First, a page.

Well, it’s about time to close the book (or is it fold the map?) on H.T. Burleigh, at least for now. It feels like we’ve spent so much time looking into Burleigh, when in fact it’s only been a couple of weeks. In reflecting about the course, I’ve come to a few conclusions.

A map of Erie from 1880 from the David Rumsey Collection that coincidentally shows the part of Erie that I am familiar with after this project.

First, I really think that I need to plan a trip to Erie, Pennsylvania after all the research I did relating to it. For someone who has never been there, I know the city layout and the street names exceptionally well. Of course, that got me thinking about how the Erie I know so well exists only in my head. It exists as the street names and layout combined with a brief knowledge of some places in Erie that were important to Burleigh during his lifetime. It’s also not really a knowledge of all of Erie, but rather just the part around where the events in Burleigh’s life happened. All of which makes me wonder if maybe some of the points about space, mapping, and critical GIS from our early Bodenhamer and Sinton readings are slowly permuting and working their way through my brain.1 But I digress.

On a slightly more serious note, I also re-discovered the importance of teamwork over the course of the month. When reflecting on my journey through this class from my first individual map, to the map I made with a partner, to all the maps that we were able to create as a class, the difference is pretty incredible. I learned more each step of the way, but the same was true for classmates. Instead of having a series of maps that mark only my learning throughout the course, I have a map series that demonstrate our class’s collective learning and that’s pretty cool. Not only did we learn more book knowledge through a slew of class readings and research, but we also learned so much about the process. We spent a ton of time in the library learning how to research from Beth Christensen and helping each other problem solve while looking for points. But, we also ended up spending an awful lot of time poring through spreadsheets cleaning our data. After doing so much staring at data, creating messy data and not cleaning it as we go is probably not a mistake any of us are likely to repeat.

Screenshots of my individual map (top left), my map with a partner (top right), and one of our class’s final maps showing Erie (bottom). Visit our Map Gallery to see and play with all our maps!

I’m also extremely thankful that I had other people’s work to build off of and to help me in my work. Splitting up all the researching was super important. Obviously, I never could have collected so much information in such a short amount of time by myself, nor could I have even made sense of all of that data without other people helping me go through it all. Furthermore, it was great to get to put all our pieces together like a giant puzzle. We played with and put together several people’s specialized research, which allowed us to look at the information we collected in many different and interesting ways.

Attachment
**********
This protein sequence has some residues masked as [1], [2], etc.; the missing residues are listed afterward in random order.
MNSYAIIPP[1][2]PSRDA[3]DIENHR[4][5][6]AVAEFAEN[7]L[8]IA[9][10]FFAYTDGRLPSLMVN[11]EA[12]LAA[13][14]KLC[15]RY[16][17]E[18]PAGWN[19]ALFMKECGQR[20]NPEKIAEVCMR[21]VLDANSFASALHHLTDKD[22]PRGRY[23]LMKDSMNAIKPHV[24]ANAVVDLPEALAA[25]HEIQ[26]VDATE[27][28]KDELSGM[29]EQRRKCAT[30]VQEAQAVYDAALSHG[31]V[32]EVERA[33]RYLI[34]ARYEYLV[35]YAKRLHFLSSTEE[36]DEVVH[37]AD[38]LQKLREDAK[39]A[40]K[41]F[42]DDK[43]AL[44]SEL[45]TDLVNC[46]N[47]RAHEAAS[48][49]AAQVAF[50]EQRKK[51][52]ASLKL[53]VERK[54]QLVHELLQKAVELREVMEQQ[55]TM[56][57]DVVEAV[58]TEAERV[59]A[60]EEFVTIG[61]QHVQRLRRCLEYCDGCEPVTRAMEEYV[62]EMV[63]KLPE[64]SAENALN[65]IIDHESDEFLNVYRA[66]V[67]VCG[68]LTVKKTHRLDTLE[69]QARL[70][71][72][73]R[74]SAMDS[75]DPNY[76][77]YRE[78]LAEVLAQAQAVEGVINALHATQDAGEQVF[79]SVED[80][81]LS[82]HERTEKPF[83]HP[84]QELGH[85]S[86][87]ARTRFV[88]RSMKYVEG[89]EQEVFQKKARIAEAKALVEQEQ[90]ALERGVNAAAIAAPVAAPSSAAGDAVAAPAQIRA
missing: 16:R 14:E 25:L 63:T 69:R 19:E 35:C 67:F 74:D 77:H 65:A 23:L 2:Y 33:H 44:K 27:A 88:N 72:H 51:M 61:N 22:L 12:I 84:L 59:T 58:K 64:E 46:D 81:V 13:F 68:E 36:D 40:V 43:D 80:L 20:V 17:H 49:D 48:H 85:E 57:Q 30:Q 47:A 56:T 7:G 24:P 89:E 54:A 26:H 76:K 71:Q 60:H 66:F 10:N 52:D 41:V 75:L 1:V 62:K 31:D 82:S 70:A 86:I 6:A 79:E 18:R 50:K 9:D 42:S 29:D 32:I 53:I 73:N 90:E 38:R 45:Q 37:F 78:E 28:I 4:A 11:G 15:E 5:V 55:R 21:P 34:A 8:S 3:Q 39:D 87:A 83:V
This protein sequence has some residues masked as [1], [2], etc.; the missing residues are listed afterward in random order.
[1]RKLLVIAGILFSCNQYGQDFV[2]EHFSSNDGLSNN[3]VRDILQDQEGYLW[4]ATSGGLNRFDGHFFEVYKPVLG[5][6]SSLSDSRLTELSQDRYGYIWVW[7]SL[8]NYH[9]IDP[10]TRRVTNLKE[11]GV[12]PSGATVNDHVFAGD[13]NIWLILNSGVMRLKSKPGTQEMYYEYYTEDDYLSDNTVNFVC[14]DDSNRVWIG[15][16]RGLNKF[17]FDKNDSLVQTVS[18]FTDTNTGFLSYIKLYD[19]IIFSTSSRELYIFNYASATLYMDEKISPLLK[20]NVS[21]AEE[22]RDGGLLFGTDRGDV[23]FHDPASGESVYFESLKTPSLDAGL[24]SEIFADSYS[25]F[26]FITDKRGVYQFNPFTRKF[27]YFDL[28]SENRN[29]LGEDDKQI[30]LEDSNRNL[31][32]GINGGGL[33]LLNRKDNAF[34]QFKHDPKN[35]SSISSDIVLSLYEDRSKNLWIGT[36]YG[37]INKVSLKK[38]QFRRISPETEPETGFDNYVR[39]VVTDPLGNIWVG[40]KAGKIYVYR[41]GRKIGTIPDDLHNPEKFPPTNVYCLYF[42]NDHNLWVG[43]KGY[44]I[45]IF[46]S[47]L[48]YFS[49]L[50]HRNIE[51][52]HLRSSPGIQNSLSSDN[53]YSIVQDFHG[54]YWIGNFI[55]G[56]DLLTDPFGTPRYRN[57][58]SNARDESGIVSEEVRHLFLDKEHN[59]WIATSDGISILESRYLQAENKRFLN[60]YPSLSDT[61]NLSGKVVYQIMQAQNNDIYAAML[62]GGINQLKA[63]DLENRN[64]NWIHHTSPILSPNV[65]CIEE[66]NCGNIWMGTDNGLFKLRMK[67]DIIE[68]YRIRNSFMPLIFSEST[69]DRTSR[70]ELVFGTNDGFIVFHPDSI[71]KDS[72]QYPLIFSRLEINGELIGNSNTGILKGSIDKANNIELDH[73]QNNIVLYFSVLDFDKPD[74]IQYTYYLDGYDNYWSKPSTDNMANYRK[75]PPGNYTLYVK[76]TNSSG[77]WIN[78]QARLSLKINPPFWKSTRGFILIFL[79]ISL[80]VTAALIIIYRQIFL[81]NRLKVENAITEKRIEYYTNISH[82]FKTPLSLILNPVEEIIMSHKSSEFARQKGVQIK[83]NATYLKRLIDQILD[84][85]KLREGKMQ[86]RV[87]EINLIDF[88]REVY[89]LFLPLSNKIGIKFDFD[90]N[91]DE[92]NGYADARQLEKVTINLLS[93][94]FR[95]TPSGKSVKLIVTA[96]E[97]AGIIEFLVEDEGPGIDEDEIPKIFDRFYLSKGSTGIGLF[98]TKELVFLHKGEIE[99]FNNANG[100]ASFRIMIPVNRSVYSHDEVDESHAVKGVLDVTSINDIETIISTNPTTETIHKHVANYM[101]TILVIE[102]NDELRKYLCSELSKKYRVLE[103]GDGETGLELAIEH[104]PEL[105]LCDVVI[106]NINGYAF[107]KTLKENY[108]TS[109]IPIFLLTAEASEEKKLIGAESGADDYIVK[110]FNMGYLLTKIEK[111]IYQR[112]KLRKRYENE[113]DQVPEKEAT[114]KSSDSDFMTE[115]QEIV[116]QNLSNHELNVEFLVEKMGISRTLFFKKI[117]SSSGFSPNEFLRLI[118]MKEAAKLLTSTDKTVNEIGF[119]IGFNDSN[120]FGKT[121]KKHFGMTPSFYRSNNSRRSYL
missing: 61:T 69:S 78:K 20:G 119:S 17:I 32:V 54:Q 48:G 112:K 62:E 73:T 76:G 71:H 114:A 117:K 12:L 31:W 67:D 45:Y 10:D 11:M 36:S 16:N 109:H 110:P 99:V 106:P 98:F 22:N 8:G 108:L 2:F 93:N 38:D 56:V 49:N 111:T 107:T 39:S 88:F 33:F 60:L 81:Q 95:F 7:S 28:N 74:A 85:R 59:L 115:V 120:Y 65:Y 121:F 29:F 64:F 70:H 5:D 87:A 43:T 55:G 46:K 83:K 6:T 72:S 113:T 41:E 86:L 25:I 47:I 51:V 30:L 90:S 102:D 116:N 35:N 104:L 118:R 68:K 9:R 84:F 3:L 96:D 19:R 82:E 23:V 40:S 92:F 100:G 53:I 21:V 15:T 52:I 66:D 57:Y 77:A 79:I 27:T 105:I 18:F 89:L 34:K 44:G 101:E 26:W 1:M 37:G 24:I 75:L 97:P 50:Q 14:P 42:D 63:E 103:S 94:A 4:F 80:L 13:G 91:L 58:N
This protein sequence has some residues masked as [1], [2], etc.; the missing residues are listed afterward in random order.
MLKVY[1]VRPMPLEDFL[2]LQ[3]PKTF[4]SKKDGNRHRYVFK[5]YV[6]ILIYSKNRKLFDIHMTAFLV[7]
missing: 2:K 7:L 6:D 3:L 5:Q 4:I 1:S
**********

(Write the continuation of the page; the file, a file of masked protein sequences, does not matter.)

Additionally, having people to help me out when I struggled was an important part of what I was able to accomplish. I think I’ll be eternally grateful to Izzy and Jessie for finding locations for so many of my data points that were location-less because I couldn’t find an address. Finally, the maps that we created from this data look so much nicer than anything that I could have created alone because I had people who knew what they were doing to take my research, data, and prose, combine it with everyone else’s contributions, and create some beautiful maps.

So now, I guess it’s at last time to say “mission accomplished”. There may be more that needs to be done, but if there is anything else that I have learned in this class, it is that knowing when to quit and let others do the next stage of the work is important too. We can’t be the heroes or do absolutely everything that we want to, especially when we only have a month. It’s good to focus on all of the neat things we were able to accomplish instead of everything yet to be done. Just as we picked up where the researchers who went before us left off, it’s now time for us to pass on the torch to the teammates that will come next.


Bodenhamer, David J. “The Spatial Humanities: Space, Time, and Place in the New Digital Age,” in
History in the Digital Age, ed. Toni Weller (New York: Routledge, 2013), 23-38.

Sinton, Diana. “Critical Spatial Thinking,” in The International Encyclopedia of Geography, ed. Douglas Richardson, Noel Castree, Michael F. Goodchild, Audrey Kobayashi, Weidong Liu, and Richard A. Marston (Hoboken: Wiley & Sons, 2017), 2-9.